Tescopoly is coming
It seems in terms of its profits and the customers who flock to its stores, the giant can do no wrong. But for those winners there are losers and it stands accused of ripping the soul out of towns and making its billions on the back of underpaid struggling farmers. Its chief executive, Sir Terry Leahy, yesterday denied supermarkets were killing off the high street, as his firm banked profits of £1.09bn.
No longer are our high streets full of butchers, bakers and candlestick makers, but huge Tescos where shoppers can get meat, bread and candles under one convenient roof. But Sir Terry claimed Tesco was simply delivering what customers want and in some cases could encourage people into local stores."When a Tesco store opens, shops around it do better rather than worse," he told reporters at a press conference in London. He argued people would come into a town where a Tesco has opened and will then stay and visit the local shops. Sir Terry also went so far as to claim there was evidence to suggest the diet of people in the local community "dramatically improves" when a Tesco Express opens.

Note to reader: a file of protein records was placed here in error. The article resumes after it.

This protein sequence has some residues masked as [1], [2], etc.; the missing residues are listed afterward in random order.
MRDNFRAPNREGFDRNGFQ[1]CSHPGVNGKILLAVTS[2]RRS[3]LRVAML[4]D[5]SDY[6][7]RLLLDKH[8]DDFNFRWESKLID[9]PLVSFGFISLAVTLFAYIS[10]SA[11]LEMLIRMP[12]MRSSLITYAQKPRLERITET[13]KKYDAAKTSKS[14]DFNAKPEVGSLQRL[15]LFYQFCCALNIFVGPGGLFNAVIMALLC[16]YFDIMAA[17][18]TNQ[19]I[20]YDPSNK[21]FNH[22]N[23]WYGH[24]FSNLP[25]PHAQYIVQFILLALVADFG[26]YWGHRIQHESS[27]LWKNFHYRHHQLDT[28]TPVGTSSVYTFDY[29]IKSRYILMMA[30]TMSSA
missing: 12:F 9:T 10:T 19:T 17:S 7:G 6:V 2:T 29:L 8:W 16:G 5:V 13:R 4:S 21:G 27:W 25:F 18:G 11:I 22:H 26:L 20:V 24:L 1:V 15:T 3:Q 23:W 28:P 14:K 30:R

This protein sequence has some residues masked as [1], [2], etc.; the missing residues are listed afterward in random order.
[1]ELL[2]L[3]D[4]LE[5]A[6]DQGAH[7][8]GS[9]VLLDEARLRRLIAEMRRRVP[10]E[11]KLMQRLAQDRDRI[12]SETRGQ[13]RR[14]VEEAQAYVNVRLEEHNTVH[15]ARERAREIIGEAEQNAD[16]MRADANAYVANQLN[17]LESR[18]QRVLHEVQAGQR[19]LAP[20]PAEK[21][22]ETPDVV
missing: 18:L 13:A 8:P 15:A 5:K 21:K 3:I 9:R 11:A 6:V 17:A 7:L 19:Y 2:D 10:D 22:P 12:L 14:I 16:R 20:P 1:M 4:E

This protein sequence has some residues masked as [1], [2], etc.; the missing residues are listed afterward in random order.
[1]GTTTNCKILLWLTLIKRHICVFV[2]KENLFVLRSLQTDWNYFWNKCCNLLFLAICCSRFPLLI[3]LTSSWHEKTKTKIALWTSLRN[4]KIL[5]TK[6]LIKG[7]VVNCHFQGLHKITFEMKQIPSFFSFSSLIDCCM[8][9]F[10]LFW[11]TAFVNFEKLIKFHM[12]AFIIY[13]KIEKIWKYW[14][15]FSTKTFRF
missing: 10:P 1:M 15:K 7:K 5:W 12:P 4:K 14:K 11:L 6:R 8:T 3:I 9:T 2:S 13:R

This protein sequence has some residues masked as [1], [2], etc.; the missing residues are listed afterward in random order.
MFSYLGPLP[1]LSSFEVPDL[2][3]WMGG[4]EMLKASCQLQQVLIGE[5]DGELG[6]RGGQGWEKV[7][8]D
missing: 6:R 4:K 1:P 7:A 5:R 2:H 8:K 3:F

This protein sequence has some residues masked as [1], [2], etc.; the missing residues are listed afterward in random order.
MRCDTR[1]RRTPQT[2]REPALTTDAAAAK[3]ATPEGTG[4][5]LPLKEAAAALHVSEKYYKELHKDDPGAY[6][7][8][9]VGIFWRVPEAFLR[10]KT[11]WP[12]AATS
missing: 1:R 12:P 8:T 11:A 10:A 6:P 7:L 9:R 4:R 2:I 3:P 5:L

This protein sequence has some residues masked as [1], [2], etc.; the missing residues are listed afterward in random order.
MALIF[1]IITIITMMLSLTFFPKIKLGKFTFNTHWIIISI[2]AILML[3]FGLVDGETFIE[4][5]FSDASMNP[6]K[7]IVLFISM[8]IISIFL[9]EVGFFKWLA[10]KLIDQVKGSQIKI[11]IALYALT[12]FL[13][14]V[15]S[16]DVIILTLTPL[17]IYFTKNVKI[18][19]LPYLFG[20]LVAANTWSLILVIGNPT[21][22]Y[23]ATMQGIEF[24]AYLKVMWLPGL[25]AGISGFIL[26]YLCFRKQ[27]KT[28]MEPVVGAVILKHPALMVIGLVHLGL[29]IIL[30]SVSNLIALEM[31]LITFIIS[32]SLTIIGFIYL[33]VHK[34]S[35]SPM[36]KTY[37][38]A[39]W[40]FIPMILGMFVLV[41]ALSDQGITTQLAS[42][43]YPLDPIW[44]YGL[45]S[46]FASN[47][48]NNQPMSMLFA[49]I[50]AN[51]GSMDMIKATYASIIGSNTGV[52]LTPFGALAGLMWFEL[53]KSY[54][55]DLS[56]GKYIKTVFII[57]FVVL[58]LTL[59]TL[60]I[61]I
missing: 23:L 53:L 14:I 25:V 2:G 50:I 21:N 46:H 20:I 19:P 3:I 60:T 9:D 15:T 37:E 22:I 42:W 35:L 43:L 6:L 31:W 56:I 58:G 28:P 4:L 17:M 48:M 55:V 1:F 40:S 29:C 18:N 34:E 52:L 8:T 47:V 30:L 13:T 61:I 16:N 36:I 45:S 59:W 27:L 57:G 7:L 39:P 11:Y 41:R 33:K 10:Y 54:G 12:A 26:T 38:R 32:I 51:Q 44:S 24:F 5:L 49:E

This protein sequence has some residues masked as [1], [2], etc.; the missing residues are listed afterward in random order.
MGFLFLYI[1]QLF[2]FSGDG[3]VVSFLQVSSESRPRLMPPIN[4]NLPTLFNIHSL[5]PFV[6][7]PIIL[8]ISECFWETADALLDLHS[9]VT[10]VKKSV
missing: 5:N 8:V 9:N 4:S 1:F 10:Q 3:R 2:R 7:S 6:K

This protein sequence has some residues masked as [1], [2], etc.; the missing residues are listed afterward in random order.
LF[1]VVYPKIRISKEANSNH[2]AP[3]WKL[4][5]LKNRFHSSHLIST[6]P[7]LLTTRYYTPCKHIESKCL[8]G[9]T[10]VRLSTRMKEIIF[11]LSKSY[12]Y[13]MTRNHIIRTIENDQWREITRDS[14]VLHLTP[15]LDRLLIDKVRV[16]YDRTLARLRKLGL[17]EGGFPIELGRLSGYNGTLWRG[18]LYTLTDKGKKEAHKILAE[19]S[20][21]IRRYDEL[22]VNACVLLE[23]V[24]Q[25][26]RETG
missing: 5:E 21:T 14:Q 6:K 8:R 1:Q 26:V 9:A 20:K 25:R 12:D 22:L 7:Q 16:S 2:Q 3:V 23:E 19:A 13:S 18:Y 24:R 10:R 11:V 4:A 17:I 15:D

The article goes on to look at the impact on Stalham. Where once the town boasted a baker, fishmonger and greengrocer alongside the still-existing hardware store, butcher and general shop, those have now been replaced by estate agents and takeaways. Nigel Dowdney, owner of the Stalham Shopper said "In ten years' time if supermarkets are allowed to have completely taken over, the population of this country will start to regret that it was allowed to happen, and it will be much too late by then."